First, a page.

"We developed the mobile application to help facilitate patient compliance and improve clinical outcomes," says Terrence Wright, Vice President of Marketing and International Development at Orthofix. "One of the big advantages of our next generation technology is that it enables physicians to see how patients are adhering to their prescriptions in real time."
The company branched out from the traditional technology and device development to produce the mobile app, providing a tool to help patients take an active role in their recovery. "We are redefining the recovery experience by helping engage patients in their recovery process,” says Mr. Wright.
Healthcare has changed to examine the patient holistically and many organizations seek to provide care on a continuum; the mobile app supports those goals. "Sharing compliance information with the physician and being able to provide the service of helping facilitate the patients' compliance post-surgery is an added service and benefit for the continuum of care in partnership with the physician's office," says Mr. Niemann.
"As we all know, patients who are educated about their postsurgical care are less likely to be readmitted and more likely to have better outcomes," says Mr. Wright. "As part of the postsurgical care, we make personalized follow-up phone calls to help ensure patients understand their treatment regimen and applications for our devices. There are many components of the recovery experience, but our end goal is to provide products and services to help deliver desired clinical outcomes."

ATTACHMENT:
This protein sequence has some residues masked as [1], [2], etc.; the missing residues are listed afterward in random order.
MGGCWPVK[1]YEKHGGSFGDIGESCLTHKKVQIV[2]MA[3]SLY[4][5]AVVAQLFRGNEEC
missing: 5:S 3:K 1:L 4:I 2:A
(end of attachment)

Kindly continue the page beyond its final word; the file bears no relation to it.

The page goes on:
New clinical trials
Orthofix is in the process of conducting two IDE clinical trials. The first trial is collecting data on the CervicalStim system for odontoid fractures, according to Orthofix's Chief Scientific Officer James Ryaby, PhD. The prospective, double-blind, randomized, placebo-controlled, multicenter Odontoid Fracture Study plans to enroll 360 patients 50 years old or older at up to 50 sites in the U.S. where patients will be randomized to either receive a placebo control or the company's PEMF therapy with the Orthofix CervicalStim device for six months with total follow-up of one year.
Dr. Ryaby has additional projects examining indications for the technology. He presented data using animal models in March at the Orthopedic Research Society Annual Meeting on PEMF effects on rotator cuff repair, herniated disc repair, as well as a treatment of osteoporosis.
"We aren't currently committed to clinical trials in all of the above indications, but what it says about Orthofix is that we're investing in this type of research to really figure out where other future indications may lead and that's exciting," says Dr. Ryaby.
Finally, the company is also conducting a IDE clinical trial using the PhysioStim device for patients with knee osteoarthritis.
"When we are conducting the PEMF knee clinical trials, from the FDA standpoint, we will more carefully and accurately assess how patients enrolled in the clinical studies are actually complying with the use of the clinical device," says Dr. Ryaby. "We are also preparing a new IDE for the PhysioStim device as an adjunct to rotator cuff repair, where patients enrolled in the study will be able to take advantage of the mobile app which will provide real time compliance monitoring. For patients undergoing the rotator cuff repair, the study will evaluate whether use of the PhysioStim device will increase the rate of repair and early return to full function and strength."
This article is sponsored by Orthofix.